Very often I hear the expectation that agile development equates to faster development. When initial experience is gained, stakeholders often find that development time is still about the same. An often-heard statement is that “at least we did not slow down, but the quality of the results and decisions increased.” In my view, that is already a nice (first) success. However, this also often depends on the starting position: If e.g. in the past projects were started with crazy or impossible schedules, you do not have to be surprised if these “still do not work despite agility”. Another common reason is the mostly unchanged surrounding organization of the agile team, so that the effects in the overall result are only slightly visible.
In this article, I want to share my experience of why, in my opinion, agility ultimately leads to higher speed. The aspects are:
- Transparency and iterations allow changes of direction
- shorter throughput times by focusing on highest added value (avoiding parallel work)
- higher performance through higher motivation
- less waiting for experts through team responsibility and knowledge sharing in the team
- Avoiding unnecessary activities and unnecessary documentation (minimal process)
- less rework through a self-determined work pace (Pull) with agreed quality (DoD)
- less waiting for management decisions by empowered teams
In the following, I will discuss each aspect individually …
Transparency and iterations allow changes of direction
One important aspect is the agile principle of “Transparency, Inspection & Adaptation”. Only if we know where we stand and where we want to go can we meaningfully change direction. Otherwise, we might very efficiently go in the wrong direction, in line with the motto “We lost direction, but we are making good progress”.
Overall, the path C in the picture above is shorter and faster than the sum of A and B, even though the actual path over the iterations is slightly longer. (Pythagoras’ greeting)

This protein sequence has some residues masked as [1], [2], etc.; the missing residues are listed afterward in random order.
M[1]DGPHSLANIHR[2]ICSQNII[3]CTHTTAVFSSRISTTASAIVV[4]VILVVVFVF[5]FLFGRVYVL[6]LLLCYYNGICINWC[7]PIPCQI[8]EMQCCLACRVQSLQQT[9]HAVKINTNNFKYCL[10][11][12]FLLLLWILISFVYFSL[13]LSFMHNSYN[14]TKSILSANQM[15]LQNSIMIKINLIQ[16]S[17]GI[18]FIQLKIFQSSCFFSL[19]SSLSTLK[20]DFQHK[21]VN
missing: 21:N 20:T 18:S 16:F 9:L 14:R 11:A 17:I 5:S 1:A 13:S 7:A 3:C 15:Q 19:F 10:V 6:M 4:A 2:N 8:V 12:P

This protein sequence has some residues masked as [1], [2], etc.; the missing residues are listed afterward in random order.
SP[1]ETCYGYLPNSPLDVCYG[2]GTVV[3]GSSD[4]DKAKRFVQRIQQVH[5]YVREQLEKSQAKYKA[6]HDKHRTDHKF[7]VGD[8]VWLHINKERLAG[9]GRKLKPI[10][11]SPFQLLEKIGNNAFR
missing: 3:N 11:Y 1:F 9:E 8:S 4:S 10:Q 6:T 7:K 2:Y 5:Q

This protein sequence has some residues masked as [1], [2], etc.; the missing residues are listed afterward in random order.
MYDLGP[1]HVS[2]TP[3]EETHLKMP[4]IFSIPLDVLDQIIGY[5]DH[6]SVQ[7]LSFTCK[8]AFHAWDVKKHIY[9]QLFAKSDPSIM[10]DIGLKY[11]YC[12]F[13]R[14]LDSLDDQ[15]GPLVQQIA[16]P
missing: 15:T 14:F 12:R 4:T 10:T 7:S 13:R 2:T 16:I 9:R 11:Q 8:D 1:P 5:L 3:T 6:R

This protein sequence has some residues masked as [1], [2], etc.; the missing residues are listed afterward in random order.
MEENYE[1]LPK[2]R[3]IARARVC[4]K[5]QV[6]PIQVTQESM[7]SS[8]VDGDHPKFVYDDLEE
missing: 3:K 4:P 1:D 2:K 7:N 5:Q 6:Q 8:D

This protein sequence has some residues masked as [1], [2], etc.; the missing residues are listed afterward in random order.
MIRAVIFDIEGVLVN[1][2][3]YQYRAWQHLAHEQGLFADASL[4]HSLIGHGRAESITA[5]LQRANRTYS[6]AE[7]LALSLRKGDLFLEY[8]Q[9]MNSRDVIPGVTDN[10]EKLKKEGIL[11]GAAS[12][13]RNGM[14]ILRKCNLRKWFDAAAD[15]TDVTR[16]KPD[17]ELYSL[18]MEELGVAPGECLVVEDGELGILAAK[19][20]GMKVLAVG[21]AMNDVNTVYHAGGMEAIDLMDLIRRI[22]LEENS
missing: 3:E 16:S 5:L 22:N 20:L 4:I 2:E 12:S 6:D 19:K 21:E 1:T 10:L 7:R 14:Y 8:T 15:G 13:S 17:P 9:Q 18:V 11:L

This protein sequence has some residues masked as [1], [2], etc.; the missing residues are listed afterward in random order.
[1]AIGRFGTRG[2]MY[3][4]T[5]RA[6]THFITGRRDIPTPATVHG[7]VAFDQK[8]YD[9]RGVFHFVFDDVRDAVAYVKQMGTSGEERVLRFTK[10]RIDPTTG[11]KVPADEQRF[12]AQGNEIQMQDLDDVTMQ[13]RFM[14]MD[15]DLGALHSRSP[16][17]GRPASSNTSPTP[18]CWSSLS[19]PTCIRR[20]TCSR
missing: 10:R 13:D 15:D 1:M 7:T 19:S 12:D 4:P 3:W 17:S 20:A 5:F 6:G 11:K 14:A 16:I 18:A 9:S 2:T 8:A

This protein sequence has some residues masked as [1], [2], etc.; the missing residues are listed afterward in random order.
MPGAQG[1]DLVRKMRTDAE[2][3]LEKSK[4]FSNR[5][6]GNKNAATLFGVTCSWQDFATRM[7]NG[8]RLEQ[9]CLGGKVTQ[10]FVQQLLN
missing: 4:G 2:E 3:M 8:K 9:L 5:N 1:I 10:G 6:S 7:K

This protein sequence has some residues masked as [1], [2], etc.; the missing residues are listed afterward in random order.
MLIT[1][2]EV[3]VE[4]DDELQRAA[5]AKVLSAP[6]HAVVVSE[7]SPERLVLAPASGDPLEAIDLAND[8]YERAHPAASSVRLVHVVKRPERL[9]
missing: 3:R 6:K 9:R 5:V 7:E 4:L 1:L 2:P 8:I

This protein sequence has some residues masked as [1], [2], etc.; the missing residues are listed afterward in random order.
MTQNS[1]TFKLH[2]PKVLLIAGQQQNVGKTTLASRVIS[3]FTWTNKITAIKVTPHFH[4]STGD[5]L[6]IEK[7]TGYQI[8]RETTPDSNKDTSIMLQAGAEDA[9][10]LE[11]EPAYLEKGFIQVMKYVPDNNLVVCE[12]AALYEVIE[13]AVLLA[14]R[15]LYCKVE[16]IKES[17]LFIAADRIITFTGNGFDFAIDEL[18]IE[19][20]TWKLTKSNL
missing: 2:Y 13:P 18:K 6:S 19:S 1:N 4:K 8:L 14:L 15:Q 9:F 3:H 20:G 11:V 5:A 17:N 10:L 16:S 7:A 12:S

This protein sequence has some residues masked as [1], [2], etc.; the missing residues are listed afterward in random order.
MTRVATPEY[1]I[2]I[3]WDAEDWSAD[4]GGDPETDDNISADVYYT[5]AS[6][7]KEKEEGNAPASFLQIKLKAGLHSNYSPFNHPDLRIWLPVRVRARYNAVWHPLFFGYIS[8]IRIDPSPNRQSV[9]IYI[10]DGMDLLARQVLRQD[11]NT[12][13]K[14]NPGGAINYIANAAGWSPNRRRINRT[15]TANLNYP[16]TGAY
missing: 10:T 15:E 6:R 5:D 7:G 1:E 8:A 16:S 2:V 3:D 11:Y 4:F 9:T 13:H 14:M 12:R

Transparency enables improvements
The same applies to improvements in how the team works. While this does not directly increase speed, it does make sure that work practices and methods are constantly improved.
Shorter throughput times by focusing
Parallel work sometimes makes sense, e.g. when waiting for deliveries. Unnecessary parallel work, however, leads to less performance, due to frequent task switching, i.e. by the resumption of previously interrupted work. Much worse is that when we stop unfinished work, we delay it. If we do this with all the work, we simply delay all added value.
In the above example, the value added (wert) is achieved only after all four subtasks have been completed. By evenly distributing the capacity across all four projects, we delay all projects fourfold!
Value creation looks different when we focus and first finish one task:
This creates the earliest possible added value. This can ideally be the release of a first simple product version to make money early (example iPhone 1) and to learn early with the market (see “Lean Startup”). It may, however, be also be a risk mitigation measure, e.g. a feasibility study.
Higher performance through higher motivation
According to Jurgen Appelo (Management 3.0), the untapped potential of demotivated employees is an opportunity to increase performance by about 50%. To sustainably increase and maintain employee motivation, three key intrinsic motivators have emerged: Autonomy, Mastery, and Purpose. (Thank’s to Dan Pink)
Autonomy is achieved through self-organized teams, i.e. teams are allowed to work independently as far as possible. Teams and individuals have a bigger impact on their own working environment.